You're missing your T? Go check the harbor 🇺🇲
should of been called British pub
@TonyStarksIroningMan, a pub sells food with a dining area. A bar just does drinks. I agree though
@Codeine, Yeah, "pub" is actually slang for "public house". A public house, back in the day would be like an inn or a tavern where the public could meet formally and/or informally. As opposed to a "private house" which would be an abode or a business not open to the general public.
For small villages, a pub was a bar, an inn, and a community/rec center, or even a courthouse all in one. The building was whatever the public needed it for. If there were no special events or meetings at the public house, it defaulted to being a restaurant and inn. The inn portion was very necessary for travelers back in the day, as merchants and pilgrims needed a safe place to sleep and exchange goods and services. So a pub would also double as a commerce center as well.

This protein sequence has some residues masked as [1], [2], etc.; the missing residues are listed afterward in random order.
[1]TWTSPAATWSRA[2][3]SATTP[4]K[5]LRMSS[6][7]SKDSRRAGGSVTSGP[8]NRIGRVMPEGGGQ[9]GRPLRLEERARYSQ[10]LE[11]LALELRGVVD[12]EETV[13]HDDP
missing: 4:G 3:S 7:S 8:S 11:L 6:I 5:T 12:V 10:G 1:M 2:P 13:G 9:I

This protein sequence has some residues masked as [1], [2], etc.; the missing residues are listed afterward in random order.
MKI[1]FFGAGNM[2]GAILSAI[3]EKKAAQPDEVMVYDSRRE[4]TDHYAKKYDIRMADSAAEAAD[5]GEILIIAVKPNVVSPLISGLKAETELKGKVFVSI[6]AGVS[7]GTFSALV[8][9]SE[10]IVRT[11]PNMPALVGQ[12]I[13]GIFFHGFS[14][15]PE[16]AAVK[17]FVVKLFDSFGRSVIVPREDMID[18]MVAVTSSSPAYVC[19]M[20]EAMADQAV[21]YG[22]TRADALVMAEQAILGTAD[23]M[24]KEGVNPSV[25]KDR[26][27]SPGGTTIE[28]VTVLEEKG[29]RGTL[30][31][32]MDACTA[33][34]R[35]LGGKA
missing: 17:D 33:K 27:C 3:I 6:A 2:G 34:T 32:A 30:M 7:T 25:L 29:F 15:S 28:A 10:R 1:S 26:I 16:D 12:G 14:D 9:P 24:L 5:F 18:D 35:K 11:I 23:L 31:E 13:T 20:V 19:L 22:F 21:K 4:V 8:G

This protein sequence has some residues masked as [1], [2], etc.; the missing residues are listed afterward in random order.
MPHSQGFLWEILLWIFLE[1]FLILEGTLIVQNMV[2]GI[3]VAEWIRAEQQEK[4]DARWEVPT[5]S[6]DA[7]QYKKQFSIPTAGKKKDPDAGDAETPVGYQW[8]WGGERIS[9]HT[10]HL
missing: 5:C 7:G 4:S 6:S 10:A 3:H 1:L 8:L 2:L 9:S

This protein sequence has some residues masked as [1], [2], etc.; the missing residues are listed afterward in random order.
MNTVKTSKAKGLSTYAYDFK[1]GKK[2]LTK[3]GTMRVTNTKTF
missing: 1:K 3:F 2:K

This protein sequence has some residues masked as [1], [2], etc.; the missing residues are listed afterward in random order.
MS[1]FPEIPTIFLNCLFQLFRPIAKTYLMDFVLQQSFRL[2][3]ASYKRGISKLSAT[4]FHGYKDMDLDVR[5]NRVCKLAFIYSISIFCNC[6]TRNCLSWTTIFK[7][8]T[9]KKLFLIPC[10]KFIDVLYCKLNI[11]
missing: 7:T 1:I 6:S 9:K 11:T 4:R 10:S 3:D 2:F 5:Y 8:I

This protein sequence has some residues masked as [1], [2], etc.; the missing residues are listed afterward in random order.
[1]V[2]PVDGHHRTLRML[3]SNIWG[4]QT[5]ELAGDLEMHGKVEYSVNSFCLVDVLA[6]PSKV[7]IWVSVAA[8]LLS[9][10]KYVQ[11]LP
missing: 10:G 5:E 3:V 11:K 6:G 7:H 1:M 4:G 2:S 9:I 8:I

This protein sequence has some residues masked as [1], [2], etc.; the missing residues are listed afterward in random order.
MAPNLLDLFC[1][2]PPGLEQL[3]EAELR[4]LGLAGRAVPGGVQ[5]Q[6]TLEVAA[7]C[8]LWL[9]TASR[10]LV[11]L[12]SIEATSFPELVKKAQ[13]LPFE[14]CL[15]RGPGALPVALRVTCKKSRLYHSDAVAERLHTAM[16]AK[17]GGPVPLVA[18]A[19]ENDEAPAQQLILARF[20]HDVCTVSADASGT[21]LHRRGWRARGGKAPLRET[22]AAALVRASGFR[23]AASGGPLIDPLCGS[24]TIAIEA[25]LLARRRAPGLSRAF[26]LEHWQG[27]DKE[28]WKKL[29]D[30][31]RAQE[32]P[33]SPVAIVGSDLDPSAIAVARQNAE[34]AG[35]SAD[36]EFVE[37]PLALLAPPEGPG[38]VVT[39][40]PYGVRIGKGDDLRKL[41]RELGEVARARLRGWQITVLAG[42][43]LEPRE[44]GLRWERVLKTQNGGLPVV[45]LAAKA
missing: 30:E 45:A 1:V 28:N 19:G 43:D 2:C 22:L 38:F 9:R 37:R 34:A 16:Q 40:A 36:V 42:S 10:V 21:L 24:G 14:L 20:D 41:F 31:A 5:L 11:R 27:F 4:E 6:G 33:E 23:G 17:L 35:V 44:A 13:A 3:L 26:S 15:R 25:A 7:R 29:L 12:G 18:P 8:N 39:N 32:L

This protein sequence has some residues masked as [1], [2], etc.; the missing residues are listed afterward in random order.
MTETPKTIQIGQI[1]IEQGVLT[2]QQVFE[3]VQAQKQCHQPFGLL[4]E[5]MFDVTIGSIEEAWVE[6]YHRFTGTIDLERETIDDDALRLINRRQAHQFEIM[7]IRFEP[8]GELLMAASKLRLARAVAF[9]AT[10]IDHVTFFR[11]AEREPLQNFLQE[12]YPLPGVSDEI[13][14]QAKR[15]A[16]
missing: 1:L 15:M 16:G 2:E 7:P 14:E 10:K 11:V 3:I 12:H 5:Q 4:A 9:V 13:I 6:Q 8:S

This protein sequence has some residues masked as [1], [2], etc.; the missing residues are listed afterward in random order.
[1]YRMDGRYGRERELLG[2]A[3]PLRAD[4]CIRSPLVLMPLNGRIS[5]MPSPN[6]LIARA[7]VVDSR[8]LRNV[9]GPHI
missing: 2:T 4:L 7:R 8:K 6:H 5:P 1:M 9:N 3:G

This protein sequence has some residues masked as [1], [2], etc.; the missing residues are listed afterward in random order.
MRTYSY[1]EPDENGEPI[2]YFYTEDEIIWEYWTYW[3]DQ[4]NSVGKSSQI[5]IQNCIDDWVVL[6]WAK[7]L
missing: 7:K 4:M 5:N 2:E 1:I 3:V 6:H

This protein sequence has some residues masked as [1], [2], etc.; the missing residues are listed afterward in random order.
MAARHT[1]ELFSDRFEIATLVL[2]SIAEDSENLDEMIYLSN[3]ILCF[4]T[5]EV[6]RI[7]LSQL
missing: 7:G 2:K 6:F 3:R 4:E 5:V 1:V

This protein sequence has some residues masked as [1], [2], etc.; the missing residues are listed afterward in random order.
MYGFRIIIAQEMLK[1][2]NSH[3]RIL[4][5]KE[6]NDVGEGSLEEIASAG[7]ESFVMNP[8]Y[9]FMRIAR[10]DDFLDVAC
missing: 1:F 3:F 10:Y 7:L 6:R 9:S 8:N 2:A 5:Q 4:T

As villages grew, and courthouses, stores and inns opened up to serve the growing population, the crucial role of the public house diminished to the point that now a "pub" is synonymous with a quaint restaurant and bar arrangement.
@LookOutASni, you must be the party animal I've heard so much about.
@Youtuber, please god I'm so lonely I just want a woman to look at me
@LookOutASni, this will help me construct better D&D worlds, thank you!
Sounds about White
I thought the joke was they don’t actually pronounce the T in British English when they say British